With a median follow-up of 36 months, there was no significant difference in 5-year overall survival between patients undergoing SLNB only and those undergoing SLNB + ALND (89% vs 90%, P = .98), despite the 20.6% of patients with additional involved nonsentinel nodes on ALND.
This study used a population-based database to investigate adherence to current ASCO guidelines on the use of ALND following an SLNB revealing micrometastases. Only 59.6% of patients with SNMM from breast cancer undergo a completion ALND. Nodal staging based on SLNB only may underestimate the extent of nodal disease in 20.9% of patients. We confirm our hypothesis that ALND is underused in these patients.
On multivariate analysis, patients who underwent a completion ALND were more likely to be younger than 66 years, have tumors larger than 2 cm, and have higher-grade lesions. These differences probably reflect selection bias by treating physicians. In patients who are in poor medical condition or in whom further dissection would not alter treatment, it is possible that the decision to forgo ALND was a conscious one. It has been previously shown that there is selective application of ALND by surgeons in elderly women with early-stage breast cancer.9 However, when we performed a subset analysis of patients younger than 66 years, there were still 36.8% who underwent an SLNB only, suggesting that comorbidity may not explain all of the discrepancy seen. Similarly, the argument has been made that in patients with SNMM and T1a tumors, the likelihood of finding additional disease (0%-8%) is too low to justify routine ALND.10- 12 This is not borne out by our study, in which 16.1% of cases with tumors smaller than 0.5 cm (T1a) were upstaged from N1mi.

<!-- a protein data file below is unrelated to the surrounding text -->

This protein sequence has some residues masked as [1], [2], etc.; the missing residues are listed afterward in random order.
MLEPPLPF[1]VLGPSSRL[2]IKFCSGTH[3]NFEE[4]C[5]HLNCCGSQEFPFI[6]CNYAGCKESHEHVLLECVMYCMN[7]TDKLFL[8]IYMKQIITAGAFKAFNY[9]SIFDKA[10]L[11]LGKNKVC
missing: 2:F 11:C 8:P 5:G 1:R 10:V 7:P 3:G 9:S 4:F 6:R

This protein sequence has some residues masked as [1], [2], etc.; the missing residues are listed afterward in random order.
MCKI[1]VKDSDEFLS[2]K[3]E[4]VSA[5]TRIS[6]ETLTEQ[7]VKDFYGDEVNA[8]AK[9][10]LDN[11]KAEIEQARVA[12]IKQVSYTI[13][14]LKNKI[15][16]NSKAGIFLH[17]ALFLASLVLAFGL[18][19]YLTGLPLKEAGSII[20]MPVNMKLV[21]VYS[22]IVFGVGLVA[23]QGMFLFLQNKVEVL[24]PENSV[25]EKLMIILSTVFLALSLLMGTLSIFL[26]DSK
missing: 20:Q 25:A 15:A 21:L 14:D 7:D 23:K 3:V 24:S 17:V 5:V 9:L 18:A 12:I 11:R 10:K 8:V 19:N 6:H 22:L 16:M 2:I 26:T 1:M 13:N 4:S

We show that additional nodal metastases are identified in 20.9% of patients who undergo a completion ALND following an SLNB in which micrometastases were identified. This is consistent with the 13% to 26% range reported by the largest series in the literature on nonsentinel node involvement with SNMM.13- 19 A meta-analysis by Cserni et al20 on the subject showed a 20% incidence of nonsentinel node metastases after low-volume (N1mi or isolated tumor cells) involvement of the sentinel node. Even if the higher-quality studies alone were considered, this number is unlikely to be less than 15%. Most of these studies concluded that a completion ALND should be carried out following identification of SNMM, in concordance with recommendations of the ASCO expert panel.